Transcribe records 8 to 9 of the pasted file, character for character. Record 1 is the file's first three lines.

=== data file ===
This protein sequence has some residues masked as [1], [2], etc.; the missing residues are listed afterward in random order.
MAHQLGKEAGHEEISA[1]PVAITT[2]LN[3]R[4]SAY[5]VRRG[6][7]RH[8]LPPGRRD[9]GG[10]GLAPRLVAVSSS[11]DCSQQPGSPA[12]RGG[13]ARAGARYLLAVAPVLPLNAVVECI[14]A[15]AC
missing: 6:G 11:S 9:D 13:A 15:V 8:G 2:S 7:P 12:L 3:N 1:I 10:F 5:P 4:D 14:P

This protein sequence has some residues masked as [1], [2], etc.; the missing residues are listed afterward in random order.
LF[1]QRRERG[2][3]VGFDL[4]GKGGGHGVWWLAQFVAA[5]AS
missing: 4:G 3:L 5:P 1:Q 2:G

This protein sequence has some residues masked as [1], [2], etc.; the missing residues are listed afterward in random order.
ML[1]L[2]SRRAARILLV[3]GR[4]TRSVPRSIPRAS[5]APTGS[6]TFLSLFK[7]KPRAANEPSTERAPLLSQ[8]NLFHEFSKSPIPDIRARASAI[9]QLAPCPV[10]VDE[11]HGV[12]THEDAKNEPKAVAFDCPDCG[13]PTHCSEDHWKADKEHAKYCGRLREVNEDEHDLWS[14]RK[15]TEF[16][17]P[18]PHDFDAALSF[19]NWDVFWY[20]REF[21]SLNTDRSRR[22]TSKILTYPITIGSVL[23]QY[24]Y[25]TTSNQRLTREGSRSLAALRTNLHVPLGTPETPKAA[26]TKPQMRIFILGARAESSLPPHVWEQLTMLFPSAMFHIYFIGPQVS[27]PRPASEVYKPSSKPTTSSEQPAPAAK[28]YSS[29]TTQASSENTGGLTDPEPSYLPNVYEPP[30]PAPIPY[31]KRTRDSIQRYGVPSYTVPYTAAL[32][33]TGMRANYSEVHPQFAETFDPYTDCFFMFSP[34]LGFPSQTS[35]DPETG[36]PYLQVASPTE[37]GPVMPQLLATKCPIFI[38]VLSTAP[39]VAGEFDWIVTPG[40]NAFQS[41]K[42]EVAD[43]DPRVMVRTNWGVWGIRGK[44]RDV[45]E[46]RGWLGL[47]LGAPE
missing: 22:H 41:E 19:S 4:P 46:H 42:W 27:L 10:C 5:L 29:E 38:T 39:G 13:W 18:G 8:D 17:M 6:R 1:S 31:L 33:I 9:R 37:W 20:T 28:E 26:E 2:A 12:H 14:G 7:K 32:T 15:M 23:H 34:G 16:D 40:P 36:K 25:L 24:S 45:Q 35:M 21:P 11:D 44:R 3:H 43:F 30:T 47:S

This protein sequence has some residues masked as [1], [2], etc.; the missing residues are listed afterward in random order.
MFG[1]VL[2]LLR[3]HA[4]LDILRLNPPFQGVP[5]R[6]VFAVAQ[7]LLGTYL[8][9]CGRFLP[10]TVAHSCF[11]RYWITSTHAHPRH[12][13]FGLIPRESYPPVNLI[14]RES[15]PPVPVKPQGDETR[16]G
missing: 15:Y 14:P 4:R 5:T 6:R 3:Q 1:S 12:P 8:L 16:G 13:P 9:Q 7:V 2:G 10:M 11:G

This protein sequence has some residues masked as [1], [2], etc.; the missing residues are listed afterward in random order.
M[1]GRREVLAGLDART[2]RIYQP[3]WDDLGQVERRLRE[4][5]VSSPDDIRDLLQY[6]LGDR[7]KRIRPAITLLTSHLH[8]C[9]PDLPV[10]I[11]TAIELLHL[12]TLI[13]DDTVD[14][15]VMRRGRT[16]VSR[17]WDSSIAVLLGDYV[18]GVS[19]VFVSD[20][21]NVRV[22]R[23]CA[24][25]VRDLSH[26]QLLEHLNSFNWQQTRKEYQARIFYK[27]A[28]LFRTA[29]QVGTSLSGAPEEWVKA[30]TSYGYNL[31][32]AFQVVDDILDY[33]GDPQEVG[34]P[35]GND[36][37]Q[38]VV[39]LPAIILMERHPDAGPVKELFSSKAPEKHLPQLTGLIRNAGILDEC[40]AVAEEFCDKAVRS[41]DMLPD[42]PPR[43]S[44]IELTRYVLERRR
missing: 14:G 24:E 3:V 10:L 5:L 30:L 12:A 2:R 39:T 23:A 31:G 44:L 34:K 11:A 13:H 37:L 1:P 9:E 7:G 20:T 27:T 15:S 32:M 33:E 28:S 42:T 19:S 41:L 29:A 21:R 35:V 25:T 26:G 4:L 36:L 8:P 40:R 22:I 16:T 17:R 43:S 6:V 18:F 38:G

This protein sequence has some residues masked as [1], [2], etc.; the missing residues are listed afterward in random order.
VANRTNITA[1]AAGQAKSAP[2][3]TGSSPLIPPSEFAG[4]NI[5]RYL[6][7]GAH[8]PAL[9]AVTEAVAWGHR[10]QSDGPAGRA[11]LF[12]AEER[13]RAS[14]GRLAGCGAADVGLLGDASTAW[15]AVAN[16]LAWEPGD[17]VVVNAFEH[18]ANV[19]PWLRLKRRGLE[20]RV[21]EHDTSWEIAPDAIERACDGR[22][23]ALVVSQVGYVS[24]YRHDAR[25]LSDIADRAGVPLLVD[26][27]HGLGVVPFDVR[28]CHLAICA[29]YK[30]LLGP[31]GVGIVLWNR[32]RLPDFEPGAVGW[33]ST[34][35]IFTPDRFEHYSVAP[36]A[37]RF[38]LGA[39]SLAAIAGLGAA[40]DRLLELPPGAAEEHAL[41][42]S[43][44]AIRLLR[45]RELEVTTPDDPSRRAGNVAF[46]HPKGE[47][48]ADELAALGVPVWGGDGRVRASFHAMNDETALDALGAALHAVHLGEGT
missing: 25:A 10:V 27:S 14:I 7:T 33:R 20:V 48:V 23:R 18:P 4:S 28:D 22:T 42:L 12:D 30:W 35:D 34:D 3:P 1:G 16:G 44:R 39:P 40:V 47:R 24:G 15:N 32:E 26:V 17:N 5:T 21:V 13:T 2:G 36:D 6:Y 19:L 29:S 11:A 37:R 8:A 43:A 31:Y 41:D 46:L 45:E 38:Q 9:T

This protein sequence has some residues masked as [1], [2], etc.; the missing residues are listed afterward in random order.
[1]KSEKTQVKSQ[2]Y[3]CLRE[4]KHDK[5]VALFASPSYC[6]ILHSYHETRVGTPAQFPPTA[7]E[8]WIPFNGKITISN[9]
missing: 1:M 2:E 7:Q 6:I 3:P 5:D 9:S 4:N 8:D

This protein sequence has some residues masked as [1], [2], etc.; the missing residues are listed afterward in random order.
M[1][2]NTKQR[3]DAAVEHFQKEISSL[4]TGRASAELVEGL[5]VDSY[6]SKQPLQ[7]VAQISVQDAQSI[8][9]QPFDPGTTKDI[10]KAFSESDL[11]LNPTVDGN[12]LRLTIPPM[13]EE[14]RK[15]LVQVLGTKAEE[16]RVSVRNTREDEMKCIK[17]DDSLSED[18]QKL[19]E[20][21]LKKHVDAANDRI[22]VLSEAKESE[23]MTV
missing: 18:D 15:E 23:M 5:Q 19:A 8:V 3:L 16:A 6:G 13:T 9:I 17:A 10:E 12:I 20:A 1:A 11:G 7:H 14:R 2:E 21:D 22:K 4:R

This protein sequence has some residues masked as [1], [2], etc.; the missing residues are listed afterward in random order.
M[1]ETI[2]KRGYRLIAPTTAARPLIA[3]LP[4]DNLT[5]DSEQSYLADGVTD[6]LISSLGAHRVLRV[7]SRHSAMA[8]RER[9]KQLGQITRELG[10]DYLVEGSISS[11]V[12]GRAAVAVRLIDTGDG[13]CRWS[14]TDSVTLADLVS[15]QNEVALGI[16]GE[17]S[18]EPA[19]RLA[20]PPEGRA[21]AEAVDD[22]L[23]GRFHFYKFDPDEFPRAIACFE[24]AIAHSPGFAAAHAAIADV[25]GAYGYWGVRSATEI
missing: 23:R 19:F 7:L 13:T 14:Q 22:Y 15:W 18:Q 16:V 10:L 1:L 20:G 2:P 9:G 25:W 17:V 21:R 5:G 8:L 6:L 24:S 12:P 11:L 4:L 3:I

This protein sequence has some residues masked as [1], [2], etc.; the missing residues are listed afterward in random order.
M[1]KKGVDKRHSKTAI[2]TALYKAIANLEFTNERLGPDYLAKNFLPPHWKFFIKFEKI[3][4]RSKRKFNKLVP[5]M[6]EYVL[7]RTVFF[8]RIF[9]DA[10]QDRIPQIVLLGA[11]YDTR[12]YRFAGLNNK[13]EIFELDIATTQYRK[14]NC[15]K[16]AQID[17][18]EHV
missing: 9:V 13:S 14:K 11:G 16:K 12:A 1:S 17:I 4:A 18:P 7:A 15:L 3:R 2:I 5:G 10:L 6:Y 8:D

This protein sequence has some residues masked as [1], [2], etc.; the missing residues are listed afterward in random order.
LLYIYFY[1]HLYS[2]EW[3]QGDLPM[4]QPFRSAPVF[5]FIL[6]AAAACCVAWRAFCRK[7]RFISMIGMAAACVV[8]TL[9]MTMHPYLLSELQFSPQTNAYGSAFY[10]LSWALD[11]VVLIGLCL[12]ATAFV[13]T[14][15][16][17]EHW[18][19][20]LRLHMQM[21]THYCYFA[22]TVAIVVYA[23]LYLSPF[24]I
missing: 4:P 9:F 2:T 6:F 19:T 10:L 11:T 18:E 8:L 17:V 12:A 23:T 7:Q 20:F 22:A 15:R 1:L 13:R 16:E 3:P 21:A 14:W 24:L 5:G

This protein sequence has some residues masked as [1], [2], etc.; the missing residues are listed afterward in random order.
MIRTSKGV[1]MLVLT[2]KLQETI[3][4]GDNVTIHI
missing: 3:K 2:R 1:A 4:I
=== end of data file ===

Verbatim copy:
This protein sequence has some residues masked as [1], [2], etc.; the missing residues are listed afterward in random order.
M[1][2]NTKQR[3]DAAVEHFQKEISSL[4]TGRASAELVEGL[5]VDSY[6]SKQPLQ[7]VAQISVQDAQSI[8][9]QPFDPGTTKDI[10]KAFSESDL[11]LNPTVDGN[12]LRLTIPPM[13]EE[14]RK[15]LVQVLGTKAEE[16]RVSVRNTREDEMKCIK[17]DDSLSED[18]QKL[19]E[20][21]LKKHVDAANDRI[22]VLSEAKESE[23]MTV
missing: 18:D 15:E 23:M 5:Q 19:A 8:V 3:L 16:A 6:G 13:T 9:I 17:A 10:E 12:I 20:A 1:A 11:G 7:H 14:R 2:E 21:D 22:K 4:R

This protein sequence has some residues masked as [1], [2], etc.; the missing residues are listed afterward in random order.
M[1]ETI[2]KRGYRLIAPTTAARPLIA[3]LP[4]DNLT[5]DSEQSYLADGVTD[6]LISSLGAHRVLRV[7]SRHSAMA[8]RER[9]KQLGQITRELG[10]DYLVEGSISS[11]V[12]GRAAVAVRLIDTGDG[13]CRWS[14]TDSVTLADLVS[15]QNEVALGI[16]GE[17]S[18]EPA[19]RLA[20]PPEGRA[21]AEAVDD[22]L[23]GRFHFYKFDPDEFPRAIACFE[24]AIAHSPGFAAAHAAIADV[25]GAYGYWGVRSATEI
missing: 23:R 19:F 7:L 13:T 14:Q 22:Y 15:W 18:Q 16:V 10:L 1:L 20:G 2:P 9:G 25:W 17:V 21:R 5:G 8:L 6:L 24:S 12:P 11:L 4:L 3:I